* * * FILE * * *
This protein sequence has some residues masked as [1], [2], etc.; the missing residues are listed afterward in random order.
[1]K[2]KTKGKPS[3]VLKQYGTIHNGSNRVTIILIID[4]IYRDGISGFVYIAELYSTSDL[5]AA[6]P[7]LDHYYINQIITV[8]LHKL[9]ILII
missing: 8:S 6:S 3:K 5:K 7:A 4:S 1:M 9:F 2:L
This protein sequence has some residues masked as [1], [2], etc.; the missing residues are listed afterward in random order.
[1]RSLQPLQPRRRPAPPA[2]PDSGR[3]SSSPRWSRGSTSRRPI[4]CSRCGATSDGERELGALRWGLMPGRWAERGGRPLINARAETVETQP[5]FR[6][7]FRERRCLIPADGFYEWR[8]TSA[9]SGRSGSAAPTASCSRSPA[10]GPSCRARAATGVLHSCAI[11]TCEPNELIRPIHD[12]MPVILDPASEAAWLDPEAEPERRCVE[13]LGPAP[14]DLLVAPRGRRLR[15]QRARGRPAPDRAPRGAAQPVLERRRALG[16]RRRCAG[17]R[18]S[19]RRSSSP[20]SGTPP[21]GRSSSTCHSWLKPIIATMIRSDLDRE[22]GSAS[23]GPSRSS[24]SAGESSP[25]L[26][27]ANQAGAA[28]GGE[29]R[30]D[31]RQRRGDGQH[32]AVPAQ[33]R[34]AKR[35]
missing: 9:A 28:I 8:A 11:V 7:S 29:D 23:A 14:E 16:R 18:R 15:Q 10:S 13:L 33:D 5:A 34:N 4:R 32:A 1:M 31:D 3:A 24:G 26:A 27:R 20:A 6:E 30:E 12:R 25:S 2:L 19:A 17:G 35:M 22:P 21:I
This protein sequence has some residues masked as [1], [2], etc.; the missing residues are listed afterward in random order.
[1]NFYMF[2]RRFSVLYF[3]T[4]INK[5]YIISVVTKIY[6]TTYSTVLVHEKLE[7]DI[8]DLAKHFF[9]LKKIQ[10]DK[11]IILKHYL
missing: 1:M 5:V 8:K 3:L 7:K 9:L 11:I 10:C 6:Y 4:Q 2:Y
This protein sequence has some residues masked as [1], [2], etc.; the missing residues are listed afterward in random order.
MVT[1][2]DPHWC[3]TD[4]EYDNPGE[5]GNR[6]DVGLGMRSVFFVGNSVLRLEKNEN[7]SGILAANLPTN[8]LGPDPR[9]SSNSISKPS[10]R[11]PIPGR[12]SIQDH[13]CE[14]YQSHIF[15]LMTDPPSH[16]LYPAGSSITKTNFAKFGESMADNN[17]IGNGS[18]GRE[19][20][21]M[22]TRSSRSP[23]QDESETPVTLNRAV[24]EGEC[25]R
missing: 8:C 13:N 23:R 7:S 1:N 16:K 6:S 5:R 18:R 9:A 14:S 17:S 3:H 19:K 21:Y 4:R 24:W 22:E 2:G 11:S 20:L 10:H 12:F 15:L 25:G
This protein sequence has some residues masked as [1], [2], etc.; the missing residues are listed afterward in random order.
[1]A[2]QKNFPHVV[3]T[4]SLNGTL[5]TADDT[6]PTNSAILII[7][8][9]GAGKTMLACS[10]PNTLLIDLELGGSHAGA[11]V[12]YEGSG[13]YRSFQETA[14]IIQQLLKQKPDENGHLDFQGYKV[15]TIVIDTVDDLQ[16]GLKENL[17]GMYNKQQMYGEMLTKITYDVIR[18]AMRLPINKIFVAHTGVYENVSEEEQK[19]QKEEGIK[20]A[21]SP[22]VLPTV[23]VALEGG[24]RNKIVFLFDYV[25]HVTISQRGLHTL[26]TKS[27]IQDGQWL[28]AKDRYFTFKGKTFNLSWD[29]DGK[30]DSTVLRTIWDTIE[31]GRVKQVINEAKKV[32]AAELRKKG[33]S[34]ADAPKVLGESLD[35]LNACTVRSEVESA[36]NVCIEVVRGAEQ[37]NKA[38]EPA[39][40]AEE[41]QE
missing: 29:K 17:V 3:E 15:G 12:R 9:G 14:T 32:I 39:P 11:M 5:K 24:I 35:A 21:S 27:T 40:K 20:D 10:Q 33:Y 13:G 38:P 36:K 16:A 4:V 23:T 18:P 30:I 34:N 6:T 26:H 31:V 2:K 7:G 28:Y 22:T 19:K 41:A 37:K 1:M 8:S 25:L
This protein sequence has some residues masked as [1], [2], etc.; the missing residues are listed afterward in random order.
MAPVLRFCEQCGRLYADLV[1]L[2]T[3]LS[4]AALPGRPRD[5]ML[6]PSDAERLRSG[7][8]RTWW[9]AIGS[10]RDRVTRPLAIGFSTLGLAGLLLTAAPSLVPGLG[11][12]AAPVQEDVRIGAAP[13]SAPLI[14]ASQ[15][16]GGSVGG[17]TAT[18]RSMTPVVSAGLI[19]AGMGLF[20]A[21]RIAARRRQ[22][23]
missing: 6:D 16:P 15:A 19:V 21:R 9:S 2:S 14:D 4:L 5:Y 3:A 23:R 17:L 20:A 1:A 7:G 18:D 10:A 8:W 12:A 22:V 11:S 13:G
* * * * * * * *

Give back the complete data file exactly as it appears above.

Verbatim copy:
This protein sequence has some residues masked as [1], [2], etc.; the missing residues are listed afterward in random order.
[1]K[2]KTKGKPS[3]VLKQYGTIHNGSNRVTIILIID[4]IYRDGISGFVYIAELYSTSDL[5]AA[6]P[7]LDHYYINQIITV[8]LHKL[9]ILII
missing: 8:S 6:S 3:K 5:K 7:A 4:S 1:M 9:F 2:L
This protein sequence has some residues masked as [1], [2], etc.; the missing residues are listed afterward in random order.
[1]RSLQPLQPRRRPAPPA[2]PDSGR[3]SSSPRWSRGSTSRRPI[4]CSRCGATSDGERELGALRWGLMPGRWAERGGRPLINARAETVETQP[5]FR[6][7]FRERRCLIPADGFYEWR[8]TSA[9]SGRSGSAAPTASCSRSPA[10]GPSCRARAATGVLHSCAI[11]TCEPNELIRPIHD[12]MPVILDPASEAAWLDPEAEPERRCVE[13]LGPAP[14]DLLVAPRGRRLR[15]QRARGRPAPDRAPRGAAQPVLERRRALG[16]RRRCAG[17]R[18]S[19]RRSSSP[20]SGTPP[21]GRSSSTCHSWLKPIIATMIRSDLDRE[22]GSAS[23]GPSRSS[24]SAGESSP[25]L[26][27]ANQAGAA[28]GGE[29]R[30]D[31]RQRRGDGQH[32]AVPAQ[33]R[34]AKR[35]
missing: 9:A 28:I 8:A 11:V 7:S 29:D 23:A 14:E 16:R 18:R 15:Q 10:S 13:L 33:D 5:A 34:N 4:R 32:A 1:M 31:D 3:A 24:G 26:A 27:R 20:A 6:E 30:E 12:R 25:S 2:L 19:A 17:G 35:M 22:P 21:I
This protein sequence has some residues masked as [1], [2], etc.; the missing residues are listed afterward in random order.
[1]NFYMF[2]RRFSVLYF[3]T[4]INK[5]YIISVVTKIY[6]TTYSTVLVHEKLE[7]DI[8]DLAKHFF[9]LKKIQ[10]DK[11]IILKHYL
missing: 1:M 5:V 8:K 3:L 7:K 9:L 11:I 10:C 6:Y 4:Q 2:Y
This protein sequence has some residues masked as [1], [2], etc.; the missing residues are listed afterward in random order.
MVT[1][2]DPHWC[3]TD[4]EYDNPGE[5]GNR[6]DVGLGMRSVFFVGNSVLRLEKNEN[7]SGILAANLPTN[8]LGPDPR[9]SSNSISKPS[10]R[11]PIPGR[12]SIQDH[13]CE[14]YQSHIF[15]LMTDPPSH[16]LYPAGSSITKTNFAKFGESMADNN[17]IGNGS[18]GRE[19][20][21]M[22]TRSSRSP[23]QDESETPVTLNRAV[24]EGEC[25]R
missing: 8:C 13:N 23:R 7:S 1:N 16:K 6:S 5:R 18:R 9:A 14:S 17:S 3:H 19:K 21:Y 4:R 24:W 22:E 2:G 11:S 20:L 10:H 12:F 15:L 25:G
This protein sequence has some residues masked as [1], [2], etc.; the missing residues are listed afterward in random order.
[1]A[2]QKNFPHVV[3]T[4]SLNGTL[5]TADDT[6]PTNSAILII[7][8][9]GAGKTMLACS[10]PNTLLIDLELGGSHAGA[11]V[12]YEGSG[13]YRSFQETA[14]IIQQLLKQKPDENGHLDFQGYKV[15]TIVIDTVDDLQ[16]GLKENL[17]GMYNKQQMYGEMLTKITYDVIR[18]AMRLPINKIFVAHTGVYENVSEEEQK[19]QKEEGIK[20]A[21]SP[22]VLPTV[23]VALEGG[24]RNKIVFLFDYV[25]HVTISQRGLHTL[26]TKS[27]IQDGQWL[28]AKDRYFTFKGKTFNLSWD[29]DGK[30]DSTVLRTIWDTIE[31]GRVKQVINEAKKV[32]AAELRKKG[33]S[34]ADAPKVLGESLD[35]LNACTVRSEVESA[36]NVCIEVVRGAEQ[37]NKA[38]EPA[39][40]AEE[41]QE
missing: 29:K 17:V 3:E 15:G 12:R 9:G 14:T 32:I 39:P 11:M 5:K 24:I 35:A 21:S 27:T 40:K 20:D 10:Q 33:Y 13:G 38:P 36:K 16:A 4:V 23:T 18:P 30:I 34:N 6:T 26:H 31:V 2:K 7:G 28:Y 22:T 19:K 41:A 37:K 1:M 8:S 25:L
This protein sequence has some residues masked as [1], [2], etc.; the missing residues are listed afterward in random order.
MAPVLRFCEQCGRLYADLV[1]L[2]T[3]LS[4]AALPGRPRD[5]ML[6]PSDAERLRSG[7][8]RTWW[9]AIGS[10]RDRVTRPLAIGFSTLGLAGLLLTAAPSLVPGLG[11][12]AAPVQEDVRIGAAP[13]SAPLI[14]ASQ[15][16]GGSVGG[17]TAT[18]RSMTPVVSAGLI[19]AGMGLF[20]A[21]RIAARRRQ[22][23]
missing: 6:D 16:P 15:A 19:V 21:R 9:S 2:S 14:D 4:L 5:Y 3:A 23:R 17:L 20:A 1:A 7:G 18:D 10:A 8:W 12:A 22:V 11:S 13:G